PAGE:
Very easy, whether in the publishing world or in your car, to look at the competitors and try to copy them. Instead, try to take inspiration from unusual places. E.g. person who goes to the same set of cafes on a rotating basis, cuts down on making the decision of where to eat: recognising decision fatigue as a barrier to productivity. When you have a story to tell or a point to get across, try to view it through different lens e.g. 5 year old child, my mum etc.
Experiments – Graham did a bunch of productivity experiments. E.g. a month of email Fridays – only checking email on Fridays for a month. A month where any procrastination on decision-making was solved by a throw of the dice. Someone said you get a third of your decisions right, a third wrong and a third don’t matter. The dice-throwing gave momentum to the process. What all of the experiments came down to was playing around with the assumptions of how we work and day-to-day routine. Looking at what you do and flipping that. If you always have email etc. turned on, try having it off. If you walk to work a particular way, go a different way. If you look at email in the morning, do it in the evening. We are creatures of habit but messing with it can be a good thing! Doesn’t have to be as extreme as Graham’s experiments, even little things can have a big impact!
The two-minute rule: if anything can be done in less than two minutes, then when it comes in, do it straight away. You will spend more time putting it on lists etc. otherwise! And it also makes your to-do list more streamlined, so you can see the wood from the trees, if you don’t add every single little thing that you could have just done instead. The same applies to email: it’s very easy to delay responding if it is something a bit annoying but just do it quickly and then it’s done. Then if you have something big going on, when you come back to your to-do list afterwards, it’s easier to cope with, less unwieldy.
Context is king: Have different lists. A phone-calls list; a thinking list etc. Set up lists based on context – where you need to be, who needs to be there. So when you get interrupted, you can use the opportunity to tick things off the list that require that person. To-do lists app usually has “context” or “categories”. Use it! Or, different colours, different sections… (This I can do: I have used different colours on my sticky notes since our session at the ELTC on time savers! 🙂 )
Came out of the time spent with the Buddhist monk in Sri Lanka. Graham asked a monk about mindfulness and how to do it, wanting some kind of app recommendation. The monk said “you just sit”. In 2011, Graham including mindfulness in his book was a risk. Nowadays it’s a buzz word. Graham asks, how often do we experience a sense of presence, of where we are, when we are sitting at work?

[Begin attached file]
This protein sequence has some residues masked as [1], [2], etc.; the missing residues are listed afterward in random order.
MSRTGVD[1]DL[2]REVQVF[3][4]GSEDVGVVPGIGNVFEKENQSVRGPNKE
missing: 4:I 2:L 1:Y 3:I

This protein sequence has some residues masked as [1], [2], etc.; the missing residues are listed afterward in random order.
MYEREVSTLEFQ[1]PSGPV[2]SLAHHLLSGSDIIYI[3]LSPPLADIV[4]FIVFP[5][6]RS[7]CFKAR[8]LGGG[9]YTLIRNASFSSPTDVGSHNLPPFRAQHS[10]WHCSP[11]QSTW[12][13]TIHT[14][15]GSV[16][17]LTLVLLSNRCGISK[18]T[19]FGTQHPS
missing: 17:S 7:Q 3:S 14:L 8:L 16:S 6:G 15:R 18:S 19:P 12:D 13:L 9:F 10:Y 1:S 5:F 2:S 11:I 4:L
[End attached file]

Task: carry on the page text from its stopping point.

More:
Lizard brain – the fight or flight part – is an important friend of ours but also a mortal enemy when it comes to productivity. You can have an amazing to-do list, be really organised and still be really scared of pitching your idea. Writing a book is 20% writing and 80% lizard brain management. Lizard brain wants to avoid risk and blend in, not let you put yourself in a place where you won’t survive. Lizard brain is also very critical, “no, that’s rubbish, don’t do that…”. Acknowledging that that is Lizard brain, not rational brain, is important. As, then you can access logical brain whispering away too… It won’t go away but you can focus on your morning routines and be mindful about it. By starting your day on the email/FB etc, you are starting your day with everyone else’s priorities, not your own. Make space to think about YOUR day…
If you are not a naturally organised person, doing all the folders and colour-coding etc seems pointless. But, to be proactive (that New Year’s Resolution!) you need preparedness and mindfulness. “Preparedness is a service to me in the future” 🙂
You need a way of actively managing what you plan to do.
9. Human, not superhero
Recognise that some of this is difficult and you are human. But if you manage your productivity well, you can LOOK like a superhero. Although you are still a human being, no magical powers. There is no secret source or shortcut, you need to do simple things consistently and well. You’ll still screw up but that’s ok. Human beings and ninjas recognise that wrapped up in the culture that we have of need to succeed and be super-heros is failure and guilt about failure. Let it go.
Periodically, have a done list! Have a point to celebrate success. Lists are usually about the past (not done yet…) or the future (needs to be done by Friday, eek!). Looking at what is done is a way to be in the present moment.
The secret to success (according to somebody who’s name I lost!) is “Send thank you cards and book theatre tickets” – As a human being, recognising human connections is important. Say thank you. Book theatre tickets – gives you a constraint. If at 3 you know you are going to the theatre at 7.30, you have a constrained window to complete everything. Life deadlines help you manage the transition between work and life rather than letting work take over.
Graham finished by inviting us to choose one thing to change and do something physical with it (put it on a list…) so that you actually try and do it! I think for me it will be the “disconnect” one (‘Go dark’), to avoid the self-distraction undertaken to avoid having to think! (To quote one of the audience members who also wants to try the “disconnect” one.) I am self-distraction queen sometimes so this should be good. My proactive attention time is definitely first thing in the morning. I was good at using that when I was doing my M.A. – maybe it’s time to get it back! I also want to get back in the habit of starting the day with yoga rather than computer! (I did this morning 🙂 )
The most important gift you can give someone is not your time but your attention – thank you for yours: a lovely ending to the session. 🙂
Little question for my readers: Of all of these tips, which do you think you would want to implement or experiment with in YOUR life?